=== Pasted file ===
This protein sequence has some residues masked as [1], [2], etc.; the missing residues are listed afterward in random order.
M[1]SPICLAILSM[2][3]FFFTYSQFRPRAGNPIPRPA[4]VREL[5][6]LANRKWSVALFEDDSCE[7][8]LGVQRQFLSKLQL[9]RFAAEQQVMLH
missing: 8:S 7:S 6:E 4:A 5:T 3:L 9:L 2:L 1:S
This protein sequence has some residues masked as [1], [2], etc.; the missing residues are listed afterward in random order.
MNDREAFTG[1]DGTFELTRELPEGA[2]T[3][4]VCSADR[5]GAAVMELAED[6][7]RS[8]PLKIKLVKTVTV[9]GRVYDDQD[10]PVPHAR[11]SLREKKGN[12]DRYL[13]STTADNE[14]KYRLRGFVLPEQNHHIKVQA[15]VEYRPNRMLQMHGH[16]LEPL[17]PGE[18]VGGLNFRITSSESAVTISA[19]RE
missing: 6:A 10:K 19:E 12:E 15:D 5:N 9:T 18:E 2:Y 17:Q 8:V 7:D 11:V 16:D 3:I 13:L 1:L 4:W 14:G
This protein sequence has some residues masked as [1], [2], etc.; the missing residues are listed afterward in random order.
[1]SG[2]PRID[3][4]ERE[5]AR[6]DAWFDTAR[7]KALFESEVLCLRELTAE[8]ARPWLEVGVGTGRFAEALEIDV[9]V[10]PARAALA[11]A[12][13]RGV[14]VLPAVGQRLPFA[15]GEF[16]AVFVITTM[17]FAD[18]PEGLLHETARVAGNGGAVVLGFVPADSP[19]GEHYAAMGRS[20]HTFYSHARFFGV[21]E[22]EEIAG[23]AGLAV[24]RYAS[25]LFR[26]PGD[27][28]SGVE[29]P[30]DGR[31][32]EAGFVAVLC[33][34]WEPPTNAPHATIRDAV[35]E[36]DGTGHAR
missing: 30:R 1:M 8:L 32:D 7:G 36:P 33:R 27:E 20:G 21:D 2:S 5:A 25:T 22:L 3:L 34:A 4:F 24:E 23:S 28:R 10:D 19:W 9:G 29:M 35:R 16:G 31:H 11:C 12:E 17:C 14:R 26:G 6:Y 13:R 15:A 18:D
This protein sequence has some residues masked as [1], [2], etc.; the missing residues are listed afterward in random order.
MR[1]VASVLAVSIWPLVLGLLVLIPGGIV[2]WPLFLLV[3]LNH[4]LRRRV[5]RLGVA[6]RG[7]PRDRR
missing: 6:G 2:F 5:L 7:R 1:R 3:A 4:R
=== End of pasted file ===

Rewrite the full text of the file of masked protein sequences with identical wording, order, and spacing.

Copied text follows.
This protein sequence has some residues masked as [1], [2], etc.; the missing residues are listed afterward in random order.
M[1]SPICLAILSM[2][3]FFFTYSQFRPRAGNPIPRPA[4]VREL[5][6]LANRKWSVALFEDDSCE[7][8]LGVQRQFLSKLQL[9]RFAAEQQVMLH
missing: 8:S 7:S 6:E 4:A 5:T 3:L 9:L 2:L 1:S
This protein sequence has some residues masked as [1], [2], etc.; the missing residues are listed afterward in random order.
MNDREAFTG[1]DGTFELTRELPEGA[2]T[3][4]VCSADR[5]GAAVMELAED[6][7]RS[8]PLKIKLVKTVTV[9]GRVYDDQD[10]PVPHAR[11]SLREKKGN[12]DRYL[13]STTADNE[14]KYRLRGFVLPEQNHHIKVQA[15]VEYRPNRMLQMHGH[16]LEPL[17]PGE[18]VGGLNFRITSSESAVTISA[19]RE
missing: 6:A 10:K 19:E 12:E 15:D 5:N 9:T 18:E 2:Y 17:Q 8:V 7:D 11:V 16:D 3:I 13:L 1:L 4:W 14:G
This protein sequence has some residues masked as [1], [2], etc.; the missing residues are listed afterward in random order.
[1]SG[2]PRID[3][4]ERE[5]AR[6]DAWFDTAR[7]KALFESEVLCLRELTAE[8]ARPWLEVGVGTGRFAEALEIDV[9]V[10]PARAALA[11]A[12][13]RGV[14]VLPAVGQRLPFA[15]GEF[16]AVFVITTM[17]FAD[18]PEGLLHETARVAGNGGAVVLGFVPADSP[19]GEHYAAMGRS[20]HTFYSHARFFGV[21]E[22]EEIAG[23]AGLAV[24]RYAS[25]LFR[26]PGD[27][28]SGVE[29]P[30]DGR[31][32]EAGFVAVLC[33][34]WEPPTNAPHATIRDAV[35]E[36]DGTGHAR
missing: 30:R 1:M 8:L 32:D 7:G 36:P 33:R 27:E 20:G 21:D 2:S 5:A 25:T 22:L 3:L 34:A 4:F 24:E 23:S 28:R 10:D 19:W 9:G 29:M 35:R 16:G 31:H 11:C 12:E 17:C 14:R 26:G 6:Y 13:R 15:A 18:D
This protein sequence has some residues masked as [1], [2], etc.; the missing residues are listed afterward in random order.
MR[1]VASVLAVSIWPLVLGLLVLIPGGIV[2]WPLFLLV[3]LNH[4]LRRRV[5]RLGVA[6]RG[7]PRDRR
missing: 6:G 2:F 5:L 7:R 1:R 3:A 4:R